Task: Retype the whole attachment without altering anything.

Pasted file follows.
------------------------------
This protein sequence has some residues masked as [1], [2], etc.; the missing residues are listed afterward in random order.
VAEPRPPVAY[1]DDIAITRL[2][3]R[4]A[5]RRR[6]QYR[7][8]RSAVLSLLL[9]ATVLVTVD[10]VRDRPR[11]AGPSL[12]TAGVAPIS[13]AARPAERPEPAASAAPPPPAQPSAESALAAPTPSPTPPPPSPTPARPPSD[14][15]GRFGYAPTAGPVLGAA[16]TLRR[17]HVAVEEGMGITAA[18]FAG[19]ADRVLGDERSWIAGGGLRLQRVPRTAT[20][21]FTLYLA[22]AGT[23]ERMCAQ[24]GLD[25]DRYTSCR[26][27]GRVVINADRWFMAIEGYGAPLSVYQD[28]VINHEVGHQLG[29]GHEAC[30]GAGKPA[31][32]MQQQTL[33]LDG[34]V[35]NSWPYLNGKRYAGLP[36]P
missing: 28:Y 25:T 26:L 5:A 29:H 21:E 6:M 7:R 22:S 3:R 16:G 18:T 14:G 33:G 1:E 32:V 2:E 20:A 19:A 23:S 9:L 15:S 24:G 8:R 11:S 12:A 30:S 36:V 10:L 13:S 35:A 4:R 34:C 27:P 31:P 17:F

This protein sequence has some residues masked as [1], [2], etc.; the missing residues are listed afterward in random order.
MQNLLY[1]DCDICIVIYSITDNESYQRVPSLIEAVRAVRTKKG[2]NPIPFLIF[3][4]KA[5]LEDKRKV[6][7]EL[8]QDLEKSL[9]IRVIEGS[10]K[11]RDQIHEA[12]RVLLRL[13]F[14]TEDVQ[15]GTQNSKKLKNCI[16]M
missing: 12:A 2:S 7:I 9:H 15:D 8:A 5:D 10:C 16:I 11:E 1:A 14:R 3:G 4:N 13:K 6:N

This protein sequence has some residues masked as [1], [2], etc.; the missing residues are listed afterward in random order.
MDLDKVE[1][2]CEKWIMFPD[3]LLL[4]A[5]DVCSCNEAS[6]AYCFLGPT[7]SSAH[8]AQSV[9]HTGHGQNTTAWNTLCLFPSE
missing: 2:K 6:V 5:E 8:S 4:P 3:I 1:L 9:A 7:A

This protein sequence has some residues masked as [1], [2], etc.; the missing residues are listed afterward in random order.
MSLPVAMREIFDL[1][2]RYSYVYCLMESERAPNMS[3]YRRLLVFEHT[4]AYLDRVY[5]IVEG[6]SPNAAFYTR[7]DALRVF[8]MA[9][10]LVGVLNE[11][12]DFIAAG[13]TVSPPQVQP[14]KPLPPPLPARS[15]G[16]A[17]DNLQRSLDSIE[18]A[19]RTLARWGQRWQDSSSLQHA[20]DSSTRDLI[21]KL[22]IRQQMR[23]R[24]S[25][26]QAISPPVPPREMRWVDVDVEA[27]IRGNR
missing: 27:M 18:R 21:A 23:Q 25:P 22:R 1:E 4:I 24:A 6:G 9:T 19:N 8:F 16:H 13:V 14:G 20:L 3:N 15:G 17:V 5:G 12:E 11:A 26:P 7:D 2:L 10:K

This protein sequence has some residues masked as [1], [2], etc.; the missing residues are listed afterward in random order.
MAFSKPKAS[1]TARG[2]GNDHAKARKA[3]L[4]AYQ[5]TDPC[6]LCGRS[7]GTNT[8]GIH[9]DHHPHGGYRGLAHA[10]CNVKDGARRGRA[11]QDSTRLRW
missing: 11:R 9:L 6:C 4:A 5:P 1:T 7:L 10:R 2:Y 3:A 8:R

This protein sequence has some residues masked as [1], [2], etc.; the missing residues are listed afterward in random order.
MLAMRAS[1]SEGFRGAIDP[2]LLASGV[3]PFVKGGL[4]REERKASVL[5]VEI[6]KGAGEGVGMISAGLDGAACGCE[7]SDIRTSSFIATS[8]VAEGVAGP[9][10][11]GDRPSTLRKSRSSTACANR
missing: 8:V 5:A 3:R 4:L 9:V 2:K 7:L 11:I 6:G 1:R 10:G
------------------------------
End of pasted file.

This protein sequence has some residues masked as [1], [2], etc.; the missing residues are listed afterward in random order.
VAEPRPPVAY[1]DDIAITRL[2][3]R[4]A[5]RRR[6]QYR[7][8]RSAVLSLLL[9]ATVLVTVD[10]VRDRPR[11]AGPSL[12]TAGVAPIS[13]AARPAERPEPAASAAPPPPAQPSAESALAAPTPSPTPPPPSPTPARPPSD[14][15]GRFGYAPTAGPVLGAA[16]TLRR[17]HVAVEEGMGITAA[18]FAG[19]ADRVLGDERSWIAGGGLRLQRVPRTAT[20][21]FTLYLA[22]AGT[23]ERMCAQ[24]GLD[25]DRYTSCR[26][27]GRVVINADRWFMAIEGYGAPLSVYQD[28]VINHEVGHQLG[29]GHEAC[30]GAGKPA[31][32]MQQQTL[33]LDG[34]V[35]NSWPYLNGKRYAGLP[36]P
missing: 28:Y 25:T 26:L 5:A 29:H 21:E 6:M 7:R 22:S 3:R 16:G 18:T 14:G 33:G 1:E 32:V 2:E 20:A 19:A 23:S 9:L 15:S 24:G 8:R 11:S 12:A 30:S 36:V 10:L 13:S 35:A 4:R 34:C 27:P 31:P 17:F

This protein sequence has some residues masked as [1], [2], etc.; the missing residues are listed afterward in random order.
MQNLLY[1]DCDICIVIYSITDNESYQRVPSLIEAVRAVRTKKG[2]NPIPFLIF[3][4]KA[5]LEDKRKV[6][7]EL[8]QDLEKSL[9]IRVIEGS[10]K[11]RDQIHEA[12]RVLLRL[13]F[14]TEDVQ[15]GTQNSKKLKNCI[16]M
missing: 12:A 2:S 7:I 9:H 15:D 8:A 5:D 10:C 16:I 11:E 1:A 14:R 3:G 4:N 13:K 6:N

This protein sequence has some residues masked as [1], [2], etc.; the missing residues are listed afterward in random order.
MDLDKVE[1][2]CEKWIMFPD[3]LLL[4]A[5]DVCSCNEAS[6]AYCFLGPT[7]SSAH[8]AQSV[9]HTGHGQNTTAWNTLCLFPSE
missing: 2:K 6:V 5:E 8:S 4:P 3:I 1:L 9:A 7:A

This protein sequence has some residues masked as [1], [2], etc.; the missing residues are listed afterward in random order.
MSLPVAMREIFDL[1][2]RYSYVYCLMESERAPNMS[3]YRRLLVFEHT[4]AYLDRVY[5]IVEG[6]SPNAAFYTR[7]DALRVF[8]MA[9][10]LVGVLNE[11][12]DFIAAG[13]TVSPPQVQP[14]KPLPPPLPARS[15]G[16]A[17]DNLQRSLDSIE[18]A[19]RTLARWGQRWQDSSSLQHA[20]DSSTRDLI[21]KL[22]IRQQMR[23]R[24]S[25][26]QAISPPVPPREMRWVDVDVEA[27]IRGNR
missing: 27:M 18:R 21:A 23:Q 25:P 22:R 1:E 4:I 24:A 6:G 9:T 19:N 8:F 16:H 13:V 14:G 20:L 3:N 15:G 17:V 5:G 12:E 11:A 26:P 7:D 2:L 10:K

This protein sequence has some residues masked as [1], [2], etc.; the missing residues are listed afterward in random order.
MAFSKPKAS[1]TARG[2]GNDHAKARKA[3]L[4]AYQ[5]TDPC[6]LCGRS[7]GTNT[8]GIH[9]DHHPHGGYRGLAHA[10]CNVKDGARRGRA[11]QDSTRLRW
missing: 11:R 9:L 6:C 4:A 5:P 1:T 7:L 10:R 2:Y 3:A 8:R

This protein sequence has some residues masked as [1], [2], etc.; the missing residues are listed afterward in random order.
MLAMRAS[1]SEGFRGAIDP[2]LLASGV[3]PFVKGGL[4]REERKASVL[5]VEI[6]KGAGEGVGMISAGLDGAACGCE[7]SDIRTSSFIATS[8]VAEGVAGP[9][10][11]GDRPSTLRKSRSSTACANR
missing: 8:V 5:A 3:R 4:L 9:V 2:K 7:L 11:I 6:G 1:R 10:G